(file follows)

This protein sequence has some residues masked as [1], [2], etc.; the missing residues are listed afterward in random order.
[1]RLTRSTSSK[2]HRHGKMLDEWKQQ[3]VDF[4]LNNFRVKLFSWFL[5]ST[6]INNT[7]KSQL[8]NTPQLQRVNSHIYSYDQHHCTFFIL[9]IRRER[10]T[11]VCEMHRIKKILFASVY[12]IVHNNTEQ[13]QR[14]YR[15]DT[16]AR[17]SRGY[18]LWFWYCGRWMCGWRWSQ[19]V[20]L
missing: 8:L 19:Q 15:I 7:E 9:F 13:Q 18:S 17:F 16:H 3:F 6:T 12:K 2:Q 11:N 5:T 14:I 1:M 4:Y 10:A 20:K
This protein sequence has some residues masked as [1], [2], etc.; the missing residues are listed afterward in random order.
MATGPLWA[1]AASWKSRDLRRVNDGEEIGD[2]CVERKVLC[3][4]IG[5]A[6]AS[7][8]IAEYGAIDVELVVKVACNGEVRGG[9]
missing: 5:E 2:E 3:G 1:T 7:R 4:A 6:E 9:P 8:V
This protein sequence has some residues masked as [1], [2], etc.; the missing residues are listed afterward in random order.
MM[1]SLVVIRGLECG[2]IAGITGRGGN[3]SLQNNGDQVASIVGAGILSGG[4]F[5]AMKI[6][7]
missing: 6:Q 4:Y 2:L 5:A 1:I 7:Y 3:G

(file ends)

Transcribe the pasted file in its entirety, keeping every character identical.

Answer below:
This protein sequence has some residues masked as [1], [2], etc.; the missing residues are listed afterward in random order.
[1]RLTRSTSSK[2]HRHGKMLDEWKQQ[3]VDF[4]LNNFRVKLFSWFL[5]ST[6]INNT[7]KSQL[8]NTPQLQRVNSHIYSYDQHHCTFFIL[9]IRRER[10]T[11]VCEMHRIKKILFASVY[12]IVHNNTEQ[13]QR[14]YR[15]DT[16]AR[17]SRGY[18]LWFWYCGRWMCGWRWSQ[19]V[20]L
missing: 8:L 19:Q 15:I 7:E 9:F 13:Q 18:S 17:F 16:H 3:F 6:T 12:K 2:Q 11:N 5:T 14:I 1:M 4:Y 10:A 20:K
This protein sequence has some residues masked as [1], [2], etc.; the missing residues are listed afterward in random order.
MATGPLWA[1]AASWKSRDLRRVNDGEEIGD[2]CVERKVLC[3][4]IG[5]A[6]AS[7][8]IAEYGAIDVELVVKVACNGEVRGG[9]
missing: 5:E 2:E 3:G 1:T 7:R 4:A 6:E 9:P 8:V
This protein sequence has some residues masked as [1], [2], etc.; the missing residues are listed afterward in random order.
MM[1]SLVVIRGLECG[2]IAGITGRGGN[3]SLQNNGDQVASIVGAGILSGG[4]F[5]AMKI[6][7]
missing: 6:Q 4:Y 2:L 5:A 1:I 7:Y 3:G